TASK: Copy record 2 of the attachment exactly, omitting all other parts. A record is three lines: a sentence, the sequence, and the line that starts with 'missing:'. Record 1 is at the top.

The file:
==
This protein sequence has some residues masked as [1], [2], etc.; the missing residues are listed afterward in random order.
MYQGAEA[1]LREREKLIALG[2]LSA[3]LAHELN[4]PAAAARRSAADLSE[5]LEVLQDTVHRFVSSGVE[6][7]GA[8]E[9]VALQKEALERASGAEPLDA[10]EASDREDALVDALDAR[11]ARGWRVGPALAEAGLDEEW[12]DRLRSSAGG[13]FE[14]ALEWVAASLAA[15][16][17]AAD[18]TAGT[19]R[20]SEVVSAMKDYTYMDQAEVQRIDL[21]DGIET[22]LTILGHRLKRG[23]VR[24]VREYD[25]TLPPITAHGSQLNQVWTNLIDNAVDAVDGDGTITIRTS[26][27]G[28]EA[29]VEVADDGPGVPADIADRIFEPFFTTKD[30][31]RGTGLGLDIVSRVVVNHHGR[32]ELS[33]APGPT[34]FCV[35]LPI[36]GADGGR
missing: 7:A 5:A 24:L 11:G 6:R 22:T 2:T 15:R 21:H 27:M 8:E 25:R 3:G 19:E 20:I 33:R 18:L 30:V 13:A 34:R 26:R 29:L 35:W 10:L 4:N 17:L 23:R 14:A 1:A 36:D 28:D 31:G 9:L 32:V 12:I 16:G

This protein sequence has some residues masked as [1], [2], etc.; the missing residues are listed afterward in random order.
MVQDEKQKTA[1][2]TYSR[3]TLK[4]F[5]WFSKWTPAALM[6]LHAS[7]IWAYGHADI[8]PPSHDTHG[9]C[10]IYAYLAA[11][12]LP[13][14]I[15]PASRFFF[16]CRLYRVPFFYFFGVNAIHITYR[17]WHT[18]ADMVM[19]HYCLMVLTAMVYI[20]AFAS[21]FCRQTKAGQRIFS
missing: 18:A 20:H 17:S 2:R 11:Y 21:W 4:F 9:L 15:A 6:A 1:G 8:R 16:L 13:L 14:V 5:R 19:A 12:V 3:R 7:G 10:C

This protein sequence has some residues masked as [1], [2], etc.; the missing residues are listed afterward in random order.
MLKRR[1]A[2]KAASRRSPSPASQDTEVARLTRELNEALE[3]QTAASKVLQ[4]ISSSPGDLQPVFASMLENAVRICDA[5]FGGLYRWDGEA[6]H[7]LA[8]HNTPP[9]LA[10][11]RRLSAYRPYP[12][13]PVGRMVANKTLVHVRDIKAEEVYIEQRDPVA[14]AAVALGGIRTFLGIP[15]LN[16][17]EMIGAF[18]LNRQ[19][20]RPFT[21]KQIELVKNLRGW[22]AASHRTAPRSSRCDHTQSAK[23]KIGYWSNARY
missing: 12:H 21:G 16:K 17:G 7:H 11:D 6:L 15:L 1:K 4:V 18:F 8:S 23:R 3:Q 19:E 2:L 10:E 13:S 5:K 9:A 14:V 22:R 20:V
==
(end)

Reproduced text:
This protein sequence has some residues masked as [1], [2], etc.; the missing residues are listed afterward in random order.
MVQDEKQKTA[1][2]TYSR[3]TLK[4]F[5]WFSKWTPAALM[6]LHAS[7]IWAYGHADI[8]PPSHDTHG[9]C[10]IYAYLAA[11][12]LP[13][14]I[15]PASRFFF[16]CRLYRVPFFYFFGVNAIHITYR[17]WHT[18]ADMVM[19]HYCLMVLTAMVYI[20]AFAS[21]FCRQTKAGQRIFS
missing: 18:A 20:H 17:S 2:R 11:Y 21:W 4:F 9:L 15:A 6:A 1:G 8:R 16:L 13:L 14:V 5:R 19:A 12:V 3:R 7:G 10:C